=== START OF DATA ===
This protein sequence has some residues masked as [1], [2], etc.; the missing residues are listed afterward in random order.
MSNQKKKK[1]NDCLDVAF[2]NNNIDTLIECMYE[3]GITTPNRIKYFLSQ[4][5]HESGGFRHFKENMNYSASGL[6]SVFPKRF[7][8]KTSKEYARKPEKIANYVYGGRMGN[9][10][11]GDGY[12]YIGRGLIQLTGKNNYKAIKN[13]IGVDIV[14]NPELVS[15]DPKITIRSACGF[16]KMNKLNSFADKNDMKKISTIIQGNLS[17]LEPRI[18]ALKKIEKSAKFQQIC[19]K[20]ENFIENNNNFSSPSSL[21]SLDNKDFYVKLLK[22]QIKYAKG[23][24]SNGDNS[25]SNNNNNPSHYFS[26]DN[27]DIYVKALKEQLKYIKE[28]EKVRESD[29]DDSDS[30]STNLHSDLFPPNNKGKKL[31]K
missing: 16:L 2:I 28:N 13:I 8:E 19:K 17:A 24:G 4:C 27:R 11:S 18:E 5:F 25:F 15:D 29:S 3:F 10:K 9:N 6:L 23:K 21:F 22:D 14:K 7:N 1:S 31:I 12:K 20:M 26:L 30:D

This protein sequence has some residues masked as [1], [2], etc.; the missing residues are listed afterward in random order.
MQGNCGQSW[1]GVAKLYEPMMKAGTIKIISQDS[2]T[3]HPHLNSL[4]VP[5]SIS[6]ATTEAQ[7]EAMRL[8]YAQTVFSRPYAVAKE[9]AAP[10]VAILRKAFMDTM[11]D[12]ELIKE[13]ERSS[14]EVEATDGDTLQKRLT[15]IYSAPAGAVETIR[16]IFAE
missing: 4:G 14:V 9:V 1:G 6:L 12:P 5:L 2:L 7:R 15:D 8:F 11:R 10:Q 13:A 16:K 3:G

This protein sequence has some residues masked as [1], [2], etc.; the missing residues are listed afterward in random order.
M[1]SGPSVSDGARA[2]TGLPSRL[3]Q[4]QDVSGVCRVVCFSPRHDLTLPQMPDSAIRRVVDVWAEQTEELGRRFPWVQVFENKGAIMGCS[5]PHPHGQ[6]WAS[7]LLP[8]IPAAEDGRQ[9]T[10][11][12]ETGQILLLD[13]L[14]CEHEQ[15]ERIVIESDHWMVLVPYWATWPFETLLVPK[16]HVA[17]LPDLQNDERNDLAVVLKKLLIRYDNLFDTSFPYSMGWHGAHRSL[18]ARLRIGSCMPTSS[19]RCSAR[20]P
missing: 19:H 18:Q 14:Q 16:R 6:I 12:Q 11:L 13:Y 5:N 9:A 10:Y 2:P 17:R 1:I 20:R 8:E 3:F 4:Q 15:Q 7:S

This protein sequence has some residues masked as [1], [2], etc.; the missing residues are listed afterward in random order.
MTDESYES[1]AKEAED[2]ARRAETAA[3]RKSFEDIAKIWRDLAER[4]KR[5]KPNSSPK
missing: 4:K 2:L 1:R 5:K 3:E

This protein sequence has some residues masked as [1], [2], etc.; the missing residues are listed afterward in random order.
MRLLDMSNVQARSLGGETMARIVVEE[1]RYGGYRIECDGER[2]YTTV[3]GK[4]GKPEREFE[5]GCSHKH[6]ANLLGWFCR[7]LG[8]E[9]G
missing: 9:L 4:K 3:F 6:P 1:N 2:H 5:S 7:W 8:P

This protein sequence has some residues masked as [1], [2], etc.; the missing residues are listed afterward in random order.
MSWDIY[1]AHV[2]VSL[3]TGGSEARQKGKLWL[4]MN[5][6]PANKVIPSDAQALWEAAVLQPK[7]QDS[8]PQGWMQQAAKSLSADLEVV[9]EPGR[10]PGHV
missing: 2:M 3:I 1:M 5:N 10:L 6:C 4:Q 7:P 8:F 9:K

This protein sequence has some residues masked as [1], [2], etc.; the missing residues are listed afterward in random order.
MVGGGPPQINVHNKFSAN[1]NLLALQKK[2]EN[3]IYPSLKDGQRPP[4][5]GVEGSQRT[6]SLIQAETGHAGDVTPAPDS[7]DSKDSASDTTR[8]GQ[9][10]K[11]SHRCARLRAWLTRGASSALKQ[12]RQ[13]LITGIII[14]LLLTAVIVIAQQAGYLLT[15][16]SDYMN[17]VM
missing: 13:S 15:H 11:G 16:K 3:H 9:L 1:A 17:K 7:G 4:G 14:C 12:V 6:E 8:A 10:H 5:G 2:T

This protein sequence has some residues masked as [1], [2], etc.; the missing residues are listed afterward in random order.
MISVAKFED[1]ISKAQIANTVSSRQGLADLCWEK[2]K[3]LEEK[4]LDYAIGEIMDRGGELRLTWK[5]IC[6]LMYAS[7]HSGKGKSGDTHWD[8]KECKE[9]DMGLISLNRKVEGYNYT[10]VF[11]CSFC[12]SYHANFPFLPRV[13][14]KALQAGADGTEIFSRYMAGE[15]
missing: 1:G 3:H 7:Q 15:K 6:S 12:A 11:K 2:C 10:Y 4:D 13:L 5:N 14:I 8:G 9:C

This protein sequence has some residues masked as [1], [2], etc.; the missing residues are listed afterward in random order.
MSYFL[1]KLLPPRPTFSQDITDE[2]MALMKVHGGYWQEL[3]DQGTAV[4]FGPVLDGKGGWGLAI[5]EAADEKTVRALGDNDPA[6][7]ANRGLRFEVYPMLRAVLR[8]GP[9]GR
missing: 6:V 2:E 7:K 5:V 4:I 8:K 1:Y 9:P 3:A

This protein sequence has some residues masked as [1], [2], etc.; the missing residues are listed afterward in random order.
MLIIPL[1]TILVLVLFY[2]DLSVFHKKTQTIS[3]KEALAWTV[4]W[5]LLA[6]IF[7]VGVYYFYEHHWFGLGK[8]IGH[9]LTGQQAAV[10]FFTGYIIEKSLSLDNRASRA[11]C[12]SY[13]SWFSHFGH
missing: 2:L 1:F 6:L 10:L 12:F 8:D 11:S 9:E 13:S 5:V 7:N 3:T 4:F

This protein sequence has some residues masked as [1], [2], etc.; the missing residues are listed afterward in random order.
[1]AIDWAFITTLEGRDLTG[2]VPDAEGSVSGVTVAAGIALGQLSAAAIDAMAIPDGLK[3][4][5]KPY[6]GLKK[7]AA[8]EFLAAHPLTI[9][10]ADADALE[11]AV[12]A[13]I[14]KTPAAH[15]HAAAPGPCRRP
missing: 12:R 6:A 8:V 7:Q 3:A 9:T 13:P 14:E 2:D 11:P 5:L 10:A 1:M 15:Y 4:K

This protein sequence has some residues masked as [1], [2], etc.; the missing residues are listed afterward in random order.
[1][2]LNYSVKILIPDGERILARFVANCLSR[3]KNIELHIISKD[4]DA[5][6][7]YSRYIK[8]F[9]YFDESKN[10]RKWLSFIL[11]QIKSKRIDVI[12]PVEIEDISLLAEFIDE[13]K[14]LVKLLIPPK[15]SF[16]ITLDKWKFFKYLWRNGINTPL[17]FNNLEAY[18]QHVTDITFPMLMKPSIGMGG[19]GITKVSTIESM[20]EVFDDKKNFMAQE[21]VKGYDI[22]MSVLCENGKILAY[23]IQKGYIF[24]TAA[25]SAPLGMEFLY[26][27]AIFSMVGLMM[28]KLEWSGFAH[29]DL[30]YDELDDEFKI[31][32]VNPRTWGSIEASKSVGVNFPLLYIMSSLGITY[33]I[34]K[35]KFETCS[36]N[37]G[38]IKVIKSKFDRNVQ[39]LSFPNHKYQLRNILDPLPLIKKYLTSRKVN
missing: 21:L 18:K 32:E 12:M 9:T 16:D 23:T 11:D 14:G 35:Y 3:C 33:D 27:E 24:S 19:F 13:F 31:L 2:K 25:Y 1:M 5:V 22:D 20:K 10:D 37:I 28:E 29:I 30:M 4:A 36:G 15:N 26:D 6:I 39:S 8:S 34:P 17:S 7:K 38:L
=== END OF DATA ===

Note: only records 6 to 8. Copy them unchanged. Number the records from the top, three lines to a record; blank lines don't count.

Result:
This protein sequence has some residues masked as [1], [2], etc.; the missing residues are listed afterward in random order.
MSWDIY[1]AHV[2]VSL[3]TGGSEARQKGKLWL[4]MN[5][6]PANKVIPSDAQALWEAAVLQPK[7]QDS[8]PQGWMQQAAKSLSADLEVV[9]EPGR[10]PGHV
missing: 2:M 3:I 1:M 5:N 10:L 6:C 4:Q 7:P 8:F 9:K

This protein sequence has some residues masked as [1], [2], etc.; the missing residues are listed afterward in random order.
MVGGGPPQINVHNKFSAN[1]NLLALQKK[2]EN[3]IYPSLKDGQRPP[4][5]GVEGSQRT[6]SLIQAETGHAGDVTPAPDS[7]DSKDSASDTTR[8]GQ[9][10]K[11]SHRCARLRAWLTRGASSALKQ[12]RQ[13]LITGIII[14]LLLTAVIVIAQQAGYLLT[15][16]SDYMN[17]VM
missing: 13:S 15:H 11:G 16:K 3:H 9:L 1:A 17:K 7:G 4:G 14:C 12:V 6:E 8:A 10:H 5:G 2:T

This protein sequence has some residues masked as [1], [2], etc.; the missing residues are listed afterward in random order.
MISVAKFED[1]ISKAQIANTVSSRQGLADLCWEK[2]K[3]LEEK[4]LDYAIGEIMDRGGELRLTWK[5]IC[6]LMYAS[7]HSGKGKSGDTHWD[8]KECKE[9]DMGLISLNRKVEGYNYT[10]VF[11]CSFC[12]SYHANFPFLPRV[13][14]KALQAGADGTEIFSRYMAGE[15]
missing: 1:G 3:H 7:Q 15:K 6:S 12:A 11:K 2:C 10:Y 4:D 13:L 5:N 14:I 8:G 9:C